MARIO PILATI (1903 - 1938)
Mario Pilati was born in Naples in 1903 and was sent by his parents to a commercial school, where he qualified as a bookkeeper. He had studied Latin and Greek on his own, however, and had also started composing music. This allowed him at the age of fifteen to enter the composition class of the Conservatorio di Musica San Pietro a Majella, after a short period of study at the Naples Liceo Musicale. His teacher Antonio Savasta recognised Pilati’s natural talent, the cause of envy in his fellow students, who frequently teased him, calling him a revolutionary. His outstanding gifts also drew the attention of the director of the Conservatory, Francesco Cilea, who did much to encourage him. At the age of nineteen Pilati was awarded his composer’s diploma summa cum laude and was shortly afterwards appointed as a teacher in the composition class of the Conservatory of Cagliari. In 1925, on the advice of Pizzetti, he decided to move to Milan, a musical capital that would eventually suit better his taste and ambitions, but not without enormous initial difficulties. In Milan Pilati survived as an arranger of vocal scores for Casa Ricordi, as a teacher and as a music critic. He also gave private lessons in composition and Gianandrea Gavazzeni was among his pupils. Gradually his works came to be performed and appreciated and to win awards in Italy, with the Piano Quintet in D of 1926, the most important of his earlier works, exemplifying his most personal style. His name became known to leading musicians of the time, such as Ottorino Respighi, Alfredo Casella, Arturo Toscanini, Mario Rossi, Franco Capuana, Victor de Sabata and Dimitri Mitropoulos, and he was admitted to the Biennale, the prestigious Venice festival of modern music. Three important companies, Casa Ricordi, Fratelli Curci and Carisch started publishing and promoting his works.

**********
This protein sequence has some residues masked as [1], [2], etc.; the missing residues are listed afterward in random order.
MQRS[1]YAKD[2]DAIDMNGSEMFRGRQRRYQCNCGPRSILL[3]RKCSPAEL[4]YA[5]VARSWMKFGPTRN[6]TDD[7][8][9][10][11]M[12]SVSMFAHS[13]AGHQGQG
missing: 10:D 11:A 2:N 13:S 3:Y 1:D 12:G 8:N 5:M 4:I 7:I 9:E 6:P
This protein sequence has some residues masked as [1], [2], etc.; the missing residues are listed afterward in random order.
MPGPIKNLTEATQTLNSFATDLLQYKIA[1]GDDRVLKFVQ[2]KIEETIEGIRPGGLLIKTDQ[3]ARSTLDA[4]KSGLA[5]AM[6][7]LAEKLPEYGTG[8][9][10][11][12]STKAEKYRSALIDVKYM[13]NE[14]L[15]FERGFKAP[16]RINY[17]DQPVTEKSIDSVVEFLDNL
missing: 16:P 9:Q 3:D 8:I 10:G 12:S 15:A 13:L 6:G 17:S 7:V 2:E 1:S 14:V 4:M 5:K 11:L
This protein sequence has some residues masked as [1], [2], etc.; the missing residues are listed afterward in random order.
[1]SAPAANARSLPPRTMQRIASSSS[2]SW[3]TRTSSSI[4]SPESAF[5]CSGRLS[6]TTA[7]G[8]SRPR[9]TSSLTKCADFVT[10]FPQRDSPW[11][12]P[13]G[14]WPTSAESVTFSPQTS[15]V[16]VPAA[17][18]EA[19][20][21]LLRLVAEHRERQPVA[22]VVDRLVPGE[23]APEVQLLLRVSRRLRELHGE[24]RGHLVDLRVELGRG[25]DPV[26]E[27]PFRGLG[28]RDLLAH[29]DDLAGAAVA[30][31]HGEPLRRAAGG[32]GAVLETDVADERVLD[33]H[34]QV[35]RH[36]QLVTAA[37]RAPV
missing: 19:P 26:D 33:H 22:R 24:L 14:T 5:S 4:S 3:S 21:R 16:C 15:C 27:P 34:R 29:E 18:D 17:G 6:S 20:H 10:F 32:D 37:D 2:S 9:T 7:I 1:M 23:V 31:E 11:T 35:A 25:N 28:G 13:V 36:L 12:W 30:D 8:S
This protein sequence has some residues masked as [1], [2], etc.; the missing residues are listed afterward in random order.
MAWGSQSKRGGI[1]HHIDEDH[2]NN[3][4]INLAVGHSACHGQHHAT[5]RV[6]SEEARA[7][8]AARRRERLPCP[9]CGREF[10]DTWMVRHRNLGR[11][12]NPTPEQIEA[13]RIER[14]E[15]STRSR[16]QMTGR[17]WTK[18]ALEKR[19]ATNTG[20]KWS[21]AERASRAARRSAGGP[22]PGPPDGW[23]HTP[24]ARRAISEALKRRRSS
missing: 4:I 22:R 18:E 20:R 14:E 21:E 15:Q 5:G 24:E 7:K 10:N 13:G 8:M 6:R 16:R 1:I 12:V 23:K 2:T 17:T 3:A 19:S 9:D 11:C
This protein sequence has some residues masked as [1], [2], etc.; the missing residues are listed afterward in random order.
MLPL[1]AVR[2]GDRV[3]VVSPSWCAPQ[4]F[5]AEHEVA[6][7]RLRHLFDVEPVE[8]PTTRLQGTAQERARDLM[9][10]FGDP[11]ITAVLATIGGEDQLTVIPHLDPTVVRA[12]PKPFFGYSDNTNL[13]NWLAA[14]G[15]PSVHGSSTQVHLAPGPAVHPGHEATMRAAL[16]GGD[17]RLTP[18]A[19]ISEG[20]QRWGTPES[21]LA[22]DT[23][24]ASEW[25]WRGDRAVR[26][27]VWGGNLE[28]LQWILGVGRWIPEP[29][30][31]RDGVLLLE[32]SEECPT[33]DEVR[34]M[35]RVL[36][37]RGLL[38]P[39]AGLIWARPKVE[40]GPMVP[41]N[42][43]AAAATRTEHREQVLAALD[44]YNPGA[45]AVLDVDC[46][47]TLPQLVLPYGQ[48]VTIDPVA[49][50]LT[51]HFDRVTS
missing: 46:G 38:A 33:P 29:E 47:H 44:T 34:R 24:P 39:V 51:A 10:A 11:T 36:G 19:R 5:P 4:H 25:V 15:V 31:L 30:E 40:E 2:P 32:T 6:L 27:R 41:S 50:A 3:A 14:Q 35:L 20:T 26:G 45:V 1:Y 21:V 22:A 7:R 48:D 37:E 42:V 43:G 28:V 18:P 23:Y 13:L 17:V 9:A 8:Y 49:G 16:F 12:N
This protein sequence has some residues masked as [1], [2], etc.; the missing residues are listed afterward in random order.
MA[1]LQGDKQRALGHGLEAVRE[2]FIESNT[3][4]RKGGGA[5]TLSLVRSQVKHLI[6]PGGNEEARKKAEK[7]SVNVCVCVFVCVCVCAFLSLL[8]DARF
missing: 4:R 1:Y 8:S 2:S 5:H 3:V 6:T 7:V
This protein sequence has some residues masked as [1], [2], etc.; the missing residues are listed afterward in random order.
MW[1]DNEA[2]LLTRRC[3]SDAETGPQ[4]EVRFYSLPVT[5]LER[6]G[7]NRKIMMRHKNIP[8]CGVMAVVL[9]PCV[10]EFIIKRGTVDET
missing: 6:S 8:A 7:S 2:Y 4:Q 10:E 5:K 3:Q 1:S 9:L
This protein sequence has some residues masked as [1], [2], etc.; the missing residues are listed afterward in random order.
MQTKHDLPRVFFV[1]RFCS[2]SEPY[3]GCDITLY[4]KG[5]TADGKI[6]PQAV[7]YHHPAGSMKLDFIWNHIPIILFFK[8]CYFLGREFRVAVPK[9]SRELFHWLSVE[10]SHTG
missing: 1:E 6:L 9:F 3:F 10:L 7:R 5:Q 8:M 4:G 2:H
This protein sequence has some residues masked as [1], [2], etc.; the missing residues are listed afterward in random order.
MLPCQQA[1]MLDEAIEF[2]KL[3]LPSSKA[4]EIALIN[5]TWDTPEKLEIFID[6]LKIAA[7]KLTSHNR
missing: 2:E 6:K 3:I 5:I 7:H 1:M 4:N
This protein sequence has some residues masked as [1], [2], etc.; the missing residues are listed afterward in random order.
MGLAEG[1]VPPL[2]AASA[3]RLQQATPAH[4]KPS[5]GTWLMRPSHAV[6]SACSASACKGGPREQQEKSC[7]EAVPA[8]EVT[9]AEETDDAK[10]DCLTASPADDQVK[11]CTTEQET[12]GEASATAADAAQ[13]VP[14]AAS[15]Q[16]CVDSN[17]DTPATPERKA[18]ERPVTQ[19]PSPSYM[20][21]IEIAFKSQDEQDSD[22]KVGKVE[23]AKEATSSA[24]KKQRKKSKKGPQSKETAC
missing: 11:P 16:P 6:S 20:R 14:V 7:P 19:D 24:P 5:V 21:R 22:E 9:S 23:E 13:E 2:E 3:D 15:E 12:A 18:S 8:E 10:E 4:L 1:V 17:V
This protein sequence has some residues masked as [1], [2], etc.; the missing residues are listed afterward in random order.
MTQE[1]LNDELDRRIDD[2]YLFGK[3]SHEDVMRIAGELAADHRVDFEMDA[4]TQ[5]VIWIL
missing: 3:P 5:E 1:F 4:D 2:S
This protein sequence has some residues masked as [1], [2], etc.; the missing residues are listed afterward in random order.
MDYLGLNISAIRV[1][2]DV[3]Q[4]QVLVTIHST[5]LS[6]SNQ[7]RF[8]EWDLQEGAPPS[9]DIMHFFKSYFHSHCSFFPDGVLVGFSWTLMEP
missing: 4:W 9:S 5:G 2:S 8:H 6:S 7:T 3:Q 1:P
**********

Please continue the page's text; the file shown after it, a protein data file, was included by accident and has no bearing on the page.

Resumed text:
In 1930 Pilati accepted appointment as a professor of counterpoint at the Conservatory which he had left less than a decade earlier, returning to his beloved Naples, which now furnished him with all the necessary musical inspiration. In 1933 he was nominated a professor in composition at the Conservatory of Palermo and, in 1938, again in Naples. He held this final position only a few months: the fatal illness, which had been diagnosed two years earlier, had reached its final stage. He succumbed to it on 10 December, dying at the age of 35.